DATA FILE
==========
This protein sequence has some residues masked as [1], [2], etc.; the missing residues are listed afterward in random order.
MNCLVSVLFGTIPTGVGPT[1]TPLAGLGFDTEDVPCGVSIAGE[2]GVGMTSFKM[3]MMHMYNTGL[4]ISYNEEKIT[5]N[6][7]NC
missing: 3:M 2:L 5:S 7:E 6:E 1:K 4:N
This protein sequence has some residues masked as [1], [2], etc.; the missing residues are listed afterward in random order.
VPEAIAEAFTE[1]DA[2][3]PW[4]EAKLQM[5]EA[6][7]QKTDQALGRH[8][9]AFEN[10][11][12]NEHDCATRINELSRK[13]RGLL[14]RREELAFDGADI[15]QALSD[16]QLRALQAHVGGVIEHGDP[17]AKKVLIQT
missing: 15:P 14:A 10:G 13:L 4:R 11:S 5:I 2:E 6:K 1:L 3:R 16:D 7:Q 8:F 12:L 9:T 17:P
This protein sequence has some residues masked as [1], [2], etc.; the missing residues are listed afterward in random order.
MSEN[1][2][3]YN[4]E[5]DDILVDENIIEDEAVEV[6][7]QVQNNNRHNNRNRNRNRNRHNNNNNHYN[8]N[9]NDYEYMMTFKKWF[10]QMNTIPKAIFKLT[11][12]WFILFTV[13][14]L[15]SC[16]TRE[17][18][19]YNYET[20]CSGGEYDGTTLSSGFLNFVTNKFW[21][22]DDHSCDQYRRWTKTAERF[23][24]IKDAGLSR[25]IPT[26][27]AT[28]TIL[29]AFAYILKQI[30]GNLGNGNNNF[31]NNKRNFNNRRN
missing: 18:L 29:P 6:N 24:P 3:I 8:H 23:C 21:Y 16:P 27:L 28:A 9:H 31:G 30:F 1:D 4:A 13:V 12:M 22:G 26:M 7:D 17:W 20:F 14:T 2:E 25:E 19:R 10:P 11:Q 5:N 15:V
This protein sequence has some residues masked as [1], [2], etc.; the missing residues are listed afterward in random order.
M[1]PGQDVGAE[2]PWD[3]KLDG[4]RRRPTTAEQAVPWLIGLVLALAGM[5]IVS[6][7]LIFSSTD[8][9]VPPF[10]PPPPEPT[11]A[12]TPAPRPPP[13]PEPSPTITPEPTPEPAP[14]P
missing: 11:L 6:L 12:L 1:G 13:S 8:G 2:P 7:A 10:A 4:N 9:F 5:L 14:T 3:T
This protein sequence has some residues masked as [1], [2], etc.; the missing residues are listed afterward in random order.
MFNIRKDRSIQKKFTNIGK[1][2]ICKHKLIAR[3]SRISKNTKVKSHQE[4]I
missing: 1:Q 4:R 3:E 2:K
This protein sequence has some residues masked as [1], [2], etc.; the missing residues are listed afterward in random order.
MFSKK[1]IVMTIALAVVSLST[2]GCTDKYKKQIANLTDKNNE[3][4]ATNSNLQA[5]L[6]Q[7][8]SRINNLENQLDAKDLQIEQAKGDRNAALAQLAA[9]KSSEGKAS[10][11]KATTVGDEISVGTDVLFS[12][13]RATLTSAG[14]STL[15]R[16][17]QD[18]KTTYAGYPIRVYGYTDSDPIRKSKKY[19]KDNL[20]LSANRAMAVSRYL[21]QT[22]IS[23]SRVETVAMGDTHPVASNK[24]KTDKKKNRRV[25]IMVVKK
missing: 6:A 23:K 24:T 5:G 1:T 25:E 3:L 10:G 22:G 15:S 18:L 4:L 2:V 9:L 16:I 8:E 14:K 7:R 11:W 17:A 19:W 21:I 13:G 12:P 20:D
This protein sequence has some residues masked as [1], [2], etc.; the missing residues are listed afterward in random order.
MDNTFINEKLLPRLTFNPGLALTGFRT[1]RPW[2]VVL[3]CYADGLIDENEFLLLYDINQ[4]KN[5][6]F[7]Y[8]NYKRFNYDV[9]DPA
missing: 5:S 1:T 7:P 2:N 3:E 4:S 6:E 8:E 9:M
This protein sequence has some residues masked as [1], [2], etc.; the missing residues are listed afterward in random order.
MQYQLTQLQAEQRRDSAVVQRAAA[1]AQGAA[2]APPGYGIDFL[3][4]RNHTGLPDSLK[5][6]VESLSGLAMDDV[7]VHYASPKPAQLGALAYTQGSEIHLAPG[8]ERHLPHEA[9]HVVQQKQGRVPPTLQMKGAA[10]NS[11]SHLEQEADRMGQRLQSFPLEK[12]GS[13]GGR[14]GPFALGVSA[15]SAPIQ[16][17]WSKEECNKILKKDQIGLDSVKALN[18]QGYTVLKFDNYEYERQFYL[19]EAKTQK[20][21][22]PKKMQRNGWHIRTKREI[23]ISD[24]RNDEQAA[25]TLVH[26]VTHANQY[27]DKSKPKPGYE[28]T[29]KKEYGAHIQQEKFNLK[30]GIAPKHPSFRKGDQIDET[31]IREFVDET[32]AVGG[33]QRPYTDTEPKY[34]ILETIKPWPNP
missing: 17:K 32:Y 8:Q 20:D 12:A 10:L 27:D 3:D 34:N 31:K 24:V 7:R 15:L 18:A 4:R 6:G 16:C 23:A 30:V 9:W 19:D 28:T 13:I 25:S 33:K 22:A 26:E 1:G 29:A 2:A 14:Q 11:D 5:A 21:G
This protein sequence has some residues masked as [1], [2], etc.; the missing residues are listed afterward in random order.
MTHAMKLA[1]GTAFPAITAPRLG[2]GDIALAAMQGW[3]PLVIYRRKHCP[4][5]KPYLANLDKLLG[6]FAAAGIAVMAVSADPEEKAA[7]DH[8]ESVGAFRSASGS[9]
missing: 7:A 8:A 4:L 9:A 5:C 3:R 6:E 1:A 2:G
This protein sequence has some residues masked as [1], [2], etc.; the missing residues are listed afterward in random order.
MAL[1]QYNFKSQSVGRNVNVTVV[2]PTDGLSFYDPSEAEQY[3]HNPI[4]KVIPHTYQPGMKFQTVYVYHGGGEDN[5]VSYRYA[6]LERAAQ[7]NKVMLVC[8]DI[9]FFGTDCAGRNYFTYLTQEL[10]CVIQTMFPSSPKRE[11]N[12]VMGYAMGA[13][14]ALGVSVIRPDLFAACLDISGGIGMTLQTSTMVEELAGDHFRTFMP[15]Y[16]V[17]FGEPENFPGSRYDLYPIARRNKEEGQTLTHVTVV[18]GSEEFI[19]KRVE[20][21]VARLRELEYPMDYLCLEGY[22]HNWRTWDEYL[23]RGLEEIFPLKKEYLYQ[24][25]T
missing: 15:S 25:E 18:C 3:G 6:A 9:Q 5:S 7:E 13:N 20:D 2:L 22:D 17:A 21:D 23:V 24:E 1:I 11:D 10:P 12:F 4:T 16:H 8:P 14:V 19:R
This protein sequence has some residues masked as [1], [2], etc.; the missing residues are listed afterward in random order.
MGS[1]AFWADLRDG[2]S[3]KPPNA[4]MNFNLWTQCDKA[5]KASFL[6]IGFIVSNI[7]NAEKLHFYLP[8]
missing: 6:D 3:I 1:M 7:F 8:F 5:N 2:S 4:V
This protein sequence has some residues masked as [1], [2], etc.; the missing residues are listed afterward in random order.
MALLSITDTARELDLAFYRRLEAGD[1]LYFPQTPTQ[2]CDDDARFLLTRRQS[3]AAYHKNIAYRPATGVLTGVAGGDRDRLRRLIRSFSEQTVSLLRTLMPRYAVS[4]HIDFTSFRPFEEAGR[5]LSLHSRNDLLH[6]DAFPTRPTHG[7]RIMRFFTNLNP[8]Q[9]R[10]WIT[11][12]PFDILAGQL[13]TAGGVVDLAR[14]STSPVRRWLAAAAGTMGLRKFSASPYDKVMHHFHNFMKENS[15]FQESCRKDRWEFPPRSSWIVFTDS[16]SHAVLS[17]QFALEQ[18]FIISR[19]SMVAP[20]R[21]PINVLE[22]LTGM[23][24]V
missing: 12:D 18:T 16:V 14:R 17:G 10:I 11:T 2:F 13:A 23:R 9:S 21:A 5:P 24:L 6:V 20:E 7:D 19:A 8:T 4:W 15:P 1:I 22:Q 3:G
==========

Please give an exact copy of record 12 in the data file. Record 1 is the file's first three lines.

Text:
This protein sequence has some residues masked as [1], [2], etc.; the missing residues are listed afterward in random order.
MALLSITDTARELDLAFYRRLEAGD[1]LYFPQTPTQ[2]CDDDARFLLTRRQS[3]AAYHKNIAYRPATGVLTGVAGGDRDRLRRLIRSFSEQTVSLLRTLMPRYAVS[4]HIDFTSFRPFEEAGR[5]LSLHSRNDLLH[6]DAFPTRPTHG[7]RIMRFFTNLNP[8]Q[9]R[10]WIT[11][12]PFDILAGQL[13]TAGGVVDLAR[14]STSPVRRWLAAAAGTMGLRKFSASPYDKVMHHFHNFMKENS[15]FQESCRKDRWEFPPRSSWIVFTDS[16]SHAVLS[17]QFALEQ[18]FIISR[19]SMVAP[20]R[21]PINVLE[22]LTGM[23][24]V
missing: 12:D 18:T 16:V 14:R 17:G 10:I 11:T 2:F 13:A 23:R 9:S 21:A 5:P 24:L 6:V 20:E 7:D 19:A 8:T 4:W 15:P 1:I 22:Q 3:G